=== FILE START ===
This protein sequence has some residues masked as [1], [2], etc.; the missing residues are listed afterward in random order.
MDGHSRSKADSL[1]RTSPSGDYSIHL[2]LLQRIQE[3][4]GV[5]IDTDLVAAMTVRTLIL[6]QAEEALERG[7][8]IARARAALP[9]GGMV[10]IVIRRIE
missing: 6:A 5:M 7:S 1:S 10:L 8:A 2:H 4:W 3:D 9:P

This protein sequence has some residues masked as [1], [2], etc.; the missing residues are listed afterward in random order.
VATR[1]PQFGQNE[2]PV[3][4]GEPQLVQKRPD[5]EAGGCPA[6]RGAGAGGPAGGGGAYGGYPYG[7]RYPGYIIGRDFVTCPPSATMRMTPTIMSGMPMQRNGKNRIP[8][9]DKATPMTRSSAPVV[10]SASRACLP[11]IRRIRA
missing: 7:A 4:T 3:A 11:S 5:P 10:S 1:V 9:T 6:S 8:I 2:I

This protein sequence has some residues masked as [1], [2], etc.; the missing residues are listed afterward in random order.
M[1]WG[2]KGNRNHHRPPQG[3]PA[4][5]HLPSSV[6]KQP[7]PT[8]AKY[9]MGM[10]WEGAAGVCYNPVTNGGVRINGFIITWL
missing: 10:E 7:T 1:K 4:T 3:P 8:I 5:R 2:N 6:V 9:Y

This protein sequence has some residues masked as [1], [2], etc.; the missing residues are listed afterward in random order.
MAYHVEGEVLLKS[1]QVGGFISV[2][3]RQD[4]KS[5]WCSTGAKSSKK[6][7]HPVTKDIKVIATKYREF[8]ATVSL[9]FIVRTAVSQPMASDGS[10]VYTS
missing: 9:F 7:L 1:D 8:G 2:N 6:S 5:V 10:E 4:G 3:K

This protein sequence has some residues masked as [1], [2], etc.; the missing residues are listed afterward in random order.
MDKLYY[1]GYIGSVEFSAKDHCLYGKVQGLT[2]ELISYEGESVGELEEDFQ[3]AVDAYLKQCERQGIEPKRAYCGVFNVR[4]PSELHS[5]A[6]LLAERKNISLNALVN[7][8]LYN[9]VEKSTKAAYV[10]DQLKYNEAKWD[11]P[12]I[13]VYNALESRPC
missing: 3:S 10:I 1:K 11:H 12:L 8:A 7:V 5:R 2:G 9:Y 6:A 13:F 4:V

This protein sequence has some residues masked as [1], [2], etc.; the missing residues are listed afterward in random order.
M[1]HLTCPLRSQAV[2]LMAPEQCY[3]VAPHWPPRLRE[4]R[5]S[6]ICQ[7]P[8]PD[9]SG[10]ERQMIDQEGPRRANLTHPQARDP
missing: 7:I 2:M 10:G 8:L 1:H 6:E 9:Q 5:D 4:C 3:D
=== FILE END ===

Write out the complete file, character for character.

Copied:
This protein sequence has some residues masked as [1], [2], etc.; the missing residues are listed afterward in random order.
MDGHSRSKADSL[1]RTSPSGDYSIHL[2]LLQRIQE[3][4]GV[5]IDTDLVAAMTVRTLIL[6]QAEEALERG[7][8]IARARAALP[9]GGMV[10]IVIRRIE
missing: 6:A 5:M 7:S 1:S 10:L 8:A 2:H 4:W 3:D 9:P

This protein sequence has some residues masked as [1], [2], etc.; the missing residues are listed afterward in random order.
VATR[1]PQFGQNE[2]PV[3][4]GEPQLVQKRPD[5]EAGGCPA[6]RGAGAGGPAGGGGAYGGYPYG[7]RYPGYIIGRDFVTCPPSATMRMTPTIMSGMPMQRNGKNRIP[8][9]DKATPMTRSSAPVV[10]SASRACLP[11]IRRIRA
missing: 7:A 4:T 3:A 11:S 5:P 10:S 1:V 9:T 6:S 8:I 2:I

This protein sequence has some residues masked as [1], [2], etc.; the missing residues are listed afterward in random order.
M[1]WG[2]KGNRNHHRPPQG[3]PA[4][5]HLPSSV[6]KQP[7]PT[8]AKY[9]MGM[10]WEGAAGVCYNPVTNGGVRINGFIITWL
missing: 10:E 7:T 1:K 4:T 3:P 8:I 5:R 2:N 6:V 9:Y

This protein sequence has some residues masked as [1], [2], etc.; the missing residues are listed afterward in random order.
MAYHVEGEVLLKS[1]QVGGFISV[2][3]RQD[4]KS[5]WCSTGAKSSKK[6][7]HPVTKDIKVIATKYREF[8]ATVSL[9]FIVRTAVSQPMASDGS[10]VYTS
missing: 9:F 7:L 1:D 8:G 2:N 6:S 5:V 10:E 4:G 3:K

This protein sequence has some residues masked as [1], [2], etc.; the missing residues are listed afterward in random order.
MDKLYY[1]GYIGSVEFSAKDHCLYGKVQGLT[2]ELISYEGESVGELEEDFQ[3]AVDAYLKQCERQGIEPKRAYCGVFNVR[4]PSELHS[5]A[6]LLAERKNISLNALVN[7][8]LYN[9]VEKSTKAAYV[10]DQLKYNEAKWD[11]P[12]I[13]VYNALESRPC
missing: 3:S 10:I 1:K 11:H 12:L 8:A 7:V 5:R 2:G 9:Y 6:A 13:F 4:V

This protein sequence has some residues masked as [1], [2], etc.; the missing residues are listed afterward in random order.
M[1]HLTCPLRSQAV[2]LMAPEQCY[3]VAPHWPPRLRE[4]R[5]S[6]ICQ[7]P[8]PD[9]SG[10]ERQMIDQEGPRRANLTHPQARDP
missing: 7:I 2:M 10:G 8:L 1:H 6:E 9:Q 5:D 4:C 3:D